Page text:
She, on the other note, can not purchase the house from him. Short sale transaction has to be arms length, meaning no relative, friend or an entity that has a mutual interest or a relationship with the seller can not purchase the property.
Very important to note is that you never want to quit claim your interest in a property or relinquish ownership rights if you remain on the note. You could be completely out of control regarding the property, ownership rights, etc. while remaining responsible for half of the loan. Not a good position to be in.
I do not know of any way to indemnify a co-borrower from negative credit reporting when they are listed as a responsible party on the note. So sorry. If anyone knows of a method to allow one borrower to be immune to credit hardship, I'm all ears. Best to you...
Diane Wheatley, Broker
If the house isn't extremely underwater & your female cousin wants to keep the house, she can try to get a loan modification, in getting a loan modification it could be possible if her income his high enough & can support a modified payment on her own, she could get him OFF the loan, if she has experienced increases in her income over the past 11yrs.
On the subject of the loan modification itself. They aren't working out too well. Banks are not real interested in doing loan modifications. If they were, the foreclosure market would be just about dried up & you wouldn't still be seeing sooooooo many foreclosures & short sales out there.
Be wary of hiring anyone or paying up front for loan modification services, I've many clients do this, only for the bank to keep misplacing or constantly asking for another paystub, another paystub another bank statement, we lost the other one. The banks stick them in a "Trial Modification Period" only to have that go on for 6mos-12mos & then the bank denies that & urges you to go for a short sale.
Only 5% of loan modifications are working & even those are mostly short term rate reductions.
If you would like me to give you an honest opinion on what the home is worth right now please do not hesitate to contact me via email or phone.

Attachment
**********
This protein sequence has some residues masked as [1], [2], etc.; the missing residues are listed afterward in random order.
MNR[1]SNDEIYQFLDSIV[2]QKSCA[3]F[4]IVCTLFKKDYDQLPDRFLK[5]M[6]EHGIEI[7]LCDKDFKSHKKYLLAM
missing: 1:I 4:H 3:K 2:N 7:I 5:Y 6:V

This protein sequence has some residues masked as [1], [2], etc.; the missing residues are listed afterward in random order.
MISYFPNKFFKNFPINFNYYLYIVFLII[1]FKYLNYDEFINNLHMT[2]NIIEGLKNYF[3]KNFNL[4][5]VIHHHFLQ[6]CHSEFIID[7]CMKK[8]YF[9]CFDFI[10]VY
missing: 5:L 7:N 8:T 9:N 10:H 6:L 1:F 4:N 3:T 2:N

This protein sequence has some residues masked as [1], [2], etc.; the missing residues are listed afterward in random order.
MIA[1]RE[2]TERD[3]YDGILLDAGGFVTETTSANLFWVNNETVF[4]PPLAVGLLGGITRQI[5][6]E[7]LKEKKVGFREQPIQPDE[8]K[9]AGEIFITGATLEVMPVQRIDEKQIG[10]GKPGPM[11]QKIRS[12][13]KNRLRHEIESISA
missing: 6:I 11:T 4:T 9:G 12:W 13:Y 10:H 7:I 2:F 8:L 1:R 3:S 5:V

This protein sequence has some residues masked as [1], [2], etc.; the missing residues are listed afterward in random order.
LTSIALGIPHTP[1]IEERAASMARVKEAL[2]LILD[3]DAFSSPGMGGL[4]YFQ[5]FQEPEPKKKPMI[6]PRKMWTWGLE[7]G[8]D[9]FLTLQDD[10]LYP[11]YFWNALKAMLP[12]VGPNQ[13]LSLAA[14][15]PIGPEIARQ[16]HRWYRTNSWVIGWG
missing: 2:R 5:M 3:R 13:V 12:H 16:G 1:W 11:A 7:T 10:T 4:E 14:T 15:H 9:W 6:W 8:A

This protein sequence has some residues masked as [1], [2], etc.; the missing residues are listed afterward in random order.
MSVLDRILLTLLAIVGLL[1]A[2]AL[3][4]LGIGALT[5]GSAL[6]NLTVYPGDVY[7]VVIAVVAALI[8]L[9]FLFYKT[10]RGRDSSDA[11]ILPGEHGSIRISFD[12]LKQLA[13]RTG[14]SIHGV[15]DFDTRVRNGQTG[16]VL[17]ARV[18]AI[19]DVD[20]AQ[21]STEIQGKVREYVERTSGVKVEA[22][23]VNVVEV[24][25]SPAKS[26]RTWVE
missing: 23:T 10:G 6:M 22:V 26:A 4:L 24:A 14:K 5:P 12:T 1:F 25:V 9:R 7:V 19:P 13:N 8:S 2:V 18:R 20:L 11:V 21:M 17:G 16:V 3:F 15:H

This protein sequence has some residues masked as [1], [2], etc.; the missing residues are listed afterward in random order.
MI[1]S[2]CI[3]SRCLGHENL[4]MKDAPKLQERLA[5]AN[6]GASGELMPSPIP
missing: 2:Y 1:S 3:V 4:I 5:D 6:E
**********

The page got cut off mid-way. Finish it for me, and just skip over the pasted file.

Having purchased the home 11yrs ago, I can't imagine it's that much underwater unless your cousin cashed out some equity, in which case I would like to tell you about how the banks are handling equity loans in a short sale situation.
Realtor Since 1996
Short Sale Expert
He needs to find out the cause of her delinquency and her ability to continue paying on a new modified payment based on the current loan balance. If it doesn't look good they need to sell the property immediately. Every month that goes by is another mortgage late on his credit regardless of him being on title or not. Keep in mind that if she gets the government's modification program the first 3 trial payments are still considered partial payments until the loan is permanently modified.
Because both names are on the loan, the bank will look to both people for payment and if it goes into foreclosure both parties will suffer.
First time I have heard that one. But I have heard of something related.
My guess is the banks will see through this and still go after him. He was the primary and the NOD was filed while his name is on the deed. If he tries to get his name off, they will suspect bank fraud. They won't care if he lived in it or not. And they won't care if they are still together or not.
The best bet is to do a short sale. Otherwise, both are going to have their credit dinged.
Tommy Lee SFR (Short Sale and Foreclosure Certified Realtor)